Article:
That correlates to relationships. I’m married with a daughter. I’ve never seen that in the media. Show that! But while I’m at it, show us as gay/lesbian/trans/asexual. I know people who are all of those things and autistic too! I realize intersectionality is a nightmare for media producers but please try.

Give us flaws too. Give us real flaws like anybody else would have. Make us rude not because we’re autistic but because we’re assholes. Mae us greedy. Make us selfish. Make us vain. We can be broken. Autism doesn’t make us pure. We hurt people because we’re people.

But here’s the big one: vary us. I’m so sick of seeing autistic people falling into the exact same trope. We’re cold. People confuse us. We’re sad. We’re superhuman. Almost always STEM geniuses (I’m sooo not.) Give me an autistic screwup alcoholic. Give me a highly social wisecracker. Give me more than Sherlock Holmes!

Will we get this? I think so. We’re creating more. We’re getting heard. We’re enraging publishers. It’ll take time but I have hopes in time we will eventually see ourselves in a way we like.

Moving While Autistic

Moving is hell for everybody.

How can it not be? You have to transport everything that comprises your life from one location to another in a short amount of time with no margin of error. You have an intense amount of physical labor combined with a violent amount of money being spent. Moving exhausts you in every way. And when it’s done you have to reestablish your life.

However, I think moving might be a special brand of hell for the autistic community. Moving is an experience that gets at everything that we hate in a condensed form. Over the last week, I’ve moved from one house to another and it’s gutted me physically and emotionally. So I have more than a few thoughts on the topic.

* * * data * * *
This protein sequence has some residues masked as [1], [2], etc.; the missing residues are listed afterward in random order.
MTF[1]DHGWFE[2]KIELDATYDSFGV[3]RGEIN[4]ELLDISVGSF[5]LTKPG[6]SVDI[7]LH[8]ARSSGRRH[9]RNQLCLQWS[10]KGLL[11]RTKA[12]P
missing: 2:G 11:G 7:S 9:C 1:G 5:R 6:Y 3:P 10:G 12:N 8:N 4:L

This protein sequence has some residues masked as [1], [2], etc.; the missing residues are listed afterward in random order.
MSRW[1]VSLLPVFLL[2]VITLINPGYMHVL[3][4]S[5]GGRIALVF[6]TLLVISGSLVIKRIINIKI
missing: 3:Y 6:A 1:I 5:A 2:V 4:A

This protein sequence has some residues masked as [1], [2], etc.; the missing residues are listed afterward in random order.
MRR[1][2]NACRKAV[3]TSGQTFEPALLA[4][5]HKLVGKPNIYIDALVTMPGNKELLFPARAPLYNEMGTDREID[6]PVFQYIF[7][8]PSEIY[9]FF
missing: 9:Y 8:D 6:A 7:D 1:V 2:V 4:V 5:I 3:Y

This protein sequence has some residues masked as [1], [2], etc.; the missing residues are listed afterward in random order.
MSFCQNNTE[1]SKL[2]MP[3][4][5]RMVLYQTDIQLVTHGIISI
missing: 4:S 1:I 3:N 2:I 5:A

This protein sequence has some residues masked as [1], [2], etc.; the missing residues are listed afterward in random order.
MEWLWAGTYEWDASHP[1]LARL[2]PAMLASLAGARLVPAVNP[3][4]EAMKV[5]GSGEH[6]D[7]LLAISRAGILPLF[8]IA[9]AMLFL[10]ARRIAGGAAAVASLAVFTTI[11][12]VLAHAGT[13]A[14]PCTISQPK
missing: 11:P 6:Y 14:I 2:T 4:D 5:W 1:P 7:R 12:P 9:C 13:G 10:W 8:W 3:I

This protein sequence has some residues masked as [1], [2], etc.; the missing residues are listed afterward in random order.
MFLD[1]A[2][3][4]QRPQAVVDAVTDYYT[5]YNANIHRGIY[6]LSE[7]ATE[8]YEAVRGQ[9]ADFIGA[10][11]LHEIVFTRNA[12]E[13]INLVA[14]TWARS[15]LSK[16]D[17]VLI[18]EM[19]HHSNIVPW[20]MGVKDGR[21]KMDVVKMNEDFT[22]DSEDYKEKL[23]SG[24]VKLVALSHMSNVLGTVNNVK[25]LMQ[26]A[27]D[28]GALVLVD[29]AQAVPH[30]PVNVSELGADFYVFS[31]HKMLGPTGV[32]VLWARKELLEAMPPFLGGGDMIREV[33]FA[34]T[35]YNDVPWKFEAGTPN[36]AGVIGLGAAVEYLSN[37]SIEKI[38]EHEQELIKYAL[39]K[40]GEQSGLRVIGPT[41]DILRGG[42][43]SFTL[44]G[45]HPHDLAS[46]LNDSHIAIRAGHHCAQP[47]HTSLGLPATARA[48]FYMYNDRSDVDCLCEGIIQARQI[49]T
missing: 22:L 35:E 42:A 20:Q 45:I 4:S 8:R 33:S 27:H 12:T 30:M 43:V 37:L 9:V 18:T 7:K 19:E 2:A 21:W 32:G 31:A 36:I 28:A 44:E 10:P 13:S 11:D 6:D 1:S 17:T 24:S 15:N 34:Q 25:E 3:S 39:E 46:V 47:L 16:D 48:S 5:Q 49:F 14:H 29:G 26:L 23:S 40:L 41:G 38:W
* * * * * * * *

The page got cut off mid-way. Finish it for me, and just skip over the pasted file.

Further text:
Between 2013 and 2018, I’ve moved four separate times. That is, as you might notice, not a small volume of moves. The first time was to move in with Amanda. The second time was because our neighbors were horrid. The third time was because our house was overpriced. Now, on our fourth move, we moved because we added a third person and there was a hole in our floor. It had to happen.

The last 30 days have ranked among the longest in my life. Amanda and I have slammed our way through the experience of finding a house, cleaning it out, and getting over to a new house. All while maintaining my normal routine of work, therapy, and the most strenuous of all: being daddy.

The physical act of moving is the part most people hate but honestly while I hate it, I probably prefer it to the other parts. Physical labor is hard yet not all that mentally taxing. It simply must be done. Get from one place to another. That’s pure and I don’t feel stress over it. I should note however that I did very little of the heavy lifting. Not my skill set.

No, what I find stressful is the cleaning and not just because I struggle with the fine motor tasks of cleaning. Moving inevitably means turning up strata of your past. This was especially clear on Friday when I produced a mountain of trash from the shed. As I did so I took out pieces from my past. Unfortunately, many of my old comics were water damaged. It hurt to trash them. But even if I hadn’t had to let go of those, I’d still find memories over and over. We always do. There’s lots hidden that we dig up just by going through the move. It’s impossible not to be slammed with nostalgia when we do.

Nostalgia is hard for us to deal with. We mourn for what was and can never be again no matter how hard we try. I know this for a fact as I moved into my freshman dorm room during my senior year and couldn’t hit the flint again. Moving reminds us that time passes and things change. The memories hurt.

But what really hurts is the upheaval. Moving your things isn’t as simple as transporting rooms in their exact forms. Everything you have is boxed up and hidden. Already I’ve had several panic episodes just trying to find things. I will continue to panic in this manner for at least a month. This is disastrous for all but I really think we get it the hardest. 

It’s not just your things either. I moved a minimal 10 minutes away but my routine has been violently disrupted. I don’t have my convenience stores. I’m figuring out how long it takes to go to work. I’m figuring out the closest stores. Everything I know and count on to the minute? Gone.

You might be thinking that it’s silly to whine about that when I’m so close to everything I knew but in a weird way that’s harder. It’s frustrating that I can’t just snap back. It’s all visible to me. 

But ultimately none of this matters. Moving is part of life. Do we hate it? Yes. But it can’t be avoided. 

What matters is what we come home to. My wife is at this house as is my daughter. I can build a new routine. But I can’t replace them. They are my home.